So the first thing we have to understand is, “what is a domestic terrorist”?

((5) the term `domestic terrorism’ means activities that—

Jon Stewart on the National Defense Authorization Act (NDAA)

On Wednesday, Jon Stewart covered the Senate’s passage of the National Defense Authorization Act (NDAA), which contains language that would allow the federal government to detain American citizens indefinitely without formal charges or trial.

Listen carefully and call your members of Congress:

Congress must shoot down the defense authorization bill

A few days ago, I wrote that the compromise is the Senate over the detainee language in the defense authorization bill was a good thing. Well, after reading more about it, it’s clear that Americans are still in danger of being detained indefinitely by their own government without formal charge, as Sheldon Richman of the Foundation for Economic Education explains at Reason:

Permit me to state the obvious: The government shouldn’t be allowed to imprison people indefinitely without charge or trial. It shouldn’t be necessary to say this nearly 800 years after Magna Carta was signed and over 200 years after the Fifth Amendment was ratified.

Yet this uncomplicated principle, which is within the understanding of a child, is apparently lost on a majority in the U.S. Senate. Last week the Senate voted 61-37 in effect to authorize the executive branch to use the military to capture and hold American citizens indefinitely without trial—perhaps at Guantanamo—if they are merely suspected of involvement with a terrorist or related organization—and even if their suspected activity took place on U.S. soil.

The provision, which is included in the National Defense Authorization Act, was drafted without a public hearing by Sens. Carl Levin (D-Mich.) and John McCain (R-Ariz.). Sen. Mark Udall (D- Colo.) sponsored an amendment to remove the power, but the amendment was defeated. A related provision requires that terrorism suspects who are not citizens be held by the military rather than being tried in a civilian criminal court. (The executive branch can waive this requirement after certifying to Congress that the waiver is a matter of national security.)

Senate clarifies detainee language

There is some rare good news out of Washington, even rarer when it deals with civil liberties. In a vote of 99 to 1, the United States Senate adopted new detainee language in the defense authorization bill:

The U.S. Senate on Thursday night struck a bipartisan deal that modified controversial language in a major defense policy bill which had drawn strong opposition from critics in both parties, who charged it would allow the indefinite detention of American citizens by the military.

The 99-1 vote came after several days of heated debate on the Senate floor over whether this defense bill really changed how U.S. citizens accused of supporting terrorists would be treated, or if critics were right that U.S. citizens could be held by the military indefinitely without the filing of formal charges.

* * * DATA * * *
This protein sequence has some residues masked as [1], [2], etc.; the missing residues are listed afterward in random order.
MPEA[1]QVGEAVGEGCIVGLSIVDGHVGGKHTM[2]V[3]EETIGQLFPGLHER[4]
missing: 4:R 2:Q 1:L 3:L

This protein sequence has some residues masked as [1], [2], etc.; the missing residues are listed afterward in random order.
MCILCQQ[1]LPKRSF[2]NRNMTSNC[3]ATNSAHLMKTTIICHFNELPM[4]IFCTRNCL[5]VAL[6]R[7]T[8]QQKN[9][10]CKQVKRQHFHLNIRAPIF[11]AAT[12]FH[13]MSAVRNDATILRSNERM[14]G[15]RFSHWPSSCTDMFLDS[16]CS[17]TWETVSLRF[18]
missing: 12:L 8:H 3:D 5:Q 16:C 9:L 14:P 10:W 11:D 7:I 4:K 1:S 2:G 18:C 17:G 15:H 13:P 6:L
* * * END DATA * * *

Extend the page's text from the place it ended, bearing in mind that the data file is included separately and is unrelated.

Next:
Compromise language developed in part by Sen. Dianne Feinstein (D-CA) was ultimately approved, which read as follows:

“Nothing in this section shall be construed to affect existing law or authorities relating to the detention of United States citizens or lawful resident aliens of the United States, or any other persons who are captured or arrested in the United States.”

The compromise won almost unanimous support, as Senate Armed Services Committee Chair Carl Levin (D-MI) said he would fight to protect that language in upcoming House-Senate negotiations; it was unclear whether the language would be accepted by the White House, which has threatened to veto the entire defense bill.

So much for the Great Writ of Habeas Corpus

The United States Senate voted yesterday to keep language in a defense authorization bill that would allow the federal government to indefinately detain American citizens without formal charges based on merely on the suspicion that they may be terrorists. Apparently, the writ of Habeau Corpus doesn’t mean what it used to:

The Senate soundly defeated a move to strip out controversial language requiring mandatory detention of some terror suspects, voting it down 61 to 37 and escalating a fight with the Obama administration over the future course of the war on terror.

The proposed amendment to the massive National Defense Authorization Act would require the FBI and other civilian law enforcement agencies to transfer al-Qaida suspects arrested overseas on charges of planning or carrying out a terror attack into military custody. It wouldn’t apply to American citizens, but the change has drawn strong opposition from civil rights groups and the White House, which has promised to veto the defense bill if that language was included.

The provision has also split the Democratic Party, triggering an unusual fight between the White House and Armed Services Committee Chairman Sen. Carl Levin of Michigan, who co-wrote the measure and took to the floor earlier on Tuesday to defend the amendment. Levin has also found himself in the cross hairs of powerful Democrats like Judiciary Committee Chairman Sen. Patrick Leahy of Vermont and Intelligence Committee Chairwoman Dianne Feinstein of California. Both lawmakers urged their colleagues to strip the detainee language out of the bill and accused Levin of overstepping his jurisdiction.

But Levin’s biggest Democratic opponent was Sen. Mark Udall, D-Colo., who sponsored an amendment designed to remove the detainee language.

Reflections on Memorial Day

I write this on May 24, the eve of Memorial Day, the day set aside to commemorate Americans who have died while in military service. This day was originally created (the first commemoration was May 30, 1868) to honor Union soldiers of the War Between the States, and was later expanded after World War I to include all those who have died in military service. Typically, commemorations can be expected to include much in the way of what is considered “patriotic” music (more accurately described as nationalistic), along with tributes themed along the lines of thanking those “who fight for our freedoms.” This spills over into Sunday services of many churches around the nation, when the emphasis temporarily focuses away from the praise of God and the proclamation of the Gospel, towards one of military service and national greatness.